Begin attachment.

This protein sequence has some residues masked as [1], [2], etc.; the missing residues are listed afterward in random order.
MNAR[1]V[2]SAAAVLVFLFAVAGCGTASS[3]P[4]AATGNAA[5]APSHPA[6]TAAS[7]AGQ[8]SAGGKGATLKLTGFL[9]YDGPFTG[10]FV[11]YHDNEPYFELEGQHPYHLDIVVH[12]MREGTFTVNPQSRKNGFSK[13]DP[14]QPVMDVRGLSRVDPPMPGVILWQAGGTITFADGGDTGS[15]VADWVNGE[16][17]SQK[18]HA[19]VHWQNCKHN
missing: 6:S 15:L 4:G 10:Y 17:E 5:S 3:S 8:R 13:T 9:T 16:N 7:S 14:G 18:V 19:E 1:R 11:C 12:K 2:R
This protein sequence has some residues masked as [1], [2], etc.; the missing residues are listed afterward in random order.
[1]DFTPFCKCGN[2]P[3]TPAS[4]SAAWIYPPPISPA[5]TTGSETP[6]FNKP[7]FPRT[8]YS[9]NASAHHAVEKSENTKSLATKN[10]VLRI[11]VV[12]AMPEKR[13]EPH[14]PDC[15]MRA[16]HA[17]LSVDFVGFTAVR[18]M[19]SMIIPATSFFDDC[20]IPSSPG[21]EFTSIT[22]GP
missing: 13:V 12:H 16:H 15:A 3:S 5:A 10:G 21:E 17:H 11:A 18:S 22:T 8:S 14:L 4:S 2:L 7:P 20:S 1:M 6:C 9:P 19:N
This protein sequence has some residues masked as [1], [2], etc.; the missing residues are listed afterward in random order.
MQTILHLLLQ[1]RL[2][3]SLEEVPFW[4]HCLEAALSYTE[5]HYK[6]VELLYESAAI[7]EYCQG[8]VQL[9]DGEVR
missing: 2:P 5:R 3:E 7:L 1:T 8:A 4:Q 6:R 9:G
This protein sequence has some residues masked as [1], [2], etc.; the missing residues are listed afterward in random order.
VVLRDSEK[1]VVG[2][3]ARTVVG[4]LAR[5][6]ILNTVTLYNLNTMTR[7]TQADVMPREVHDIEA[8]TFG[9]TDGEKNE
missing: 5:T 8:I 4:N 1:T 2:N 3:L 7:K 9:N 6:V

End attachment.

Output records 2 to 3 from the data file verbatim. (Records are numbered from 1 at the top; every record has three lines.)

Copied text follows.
This protein sequence has some residues masked as [1], [2], etc.; the missing residues are listed afterward in random order.
[1]DFTPFCKCGN[2]P[3]TPAS[4]SAAWIYPPPISPA[5]TTGSETP[6]FNKP[7]FPRT[8]YS[9]NASAHHAVEKSENTKSLATKN[10]VLRI[11]VV[12]AMPEKR[13]EPH[14]PDC[15]MRA[16]HA[17]LSVDFVGFTAVR[18]M[19]SMIIPATSFFDDC[20]IPSSPG[21]EFTSIT[22]GP
missing: 13:V 12:H 16:H 15:A 3:S 5:A 10:G 21:E 17:H 11:A 18:S 22:T 8:S 14:L 4:S 2:L 7:P 20:S 1:M 6:C 9:P 19:N
This protein sequence has some residues masked as [1], [2], etc.; the missing residues are listed afterward in random order.
MQTILHLLLQ[1]RL[2][3]SLEEVPFW[4]HCLEAALSYTE[5]HYK[6]VELLYESAAI[7]EYCQG[8]VQL[9]DGEVR
missing: 2:P 5:R 3:E 7:L 1:T 8:A 4:Q 6:R 9:G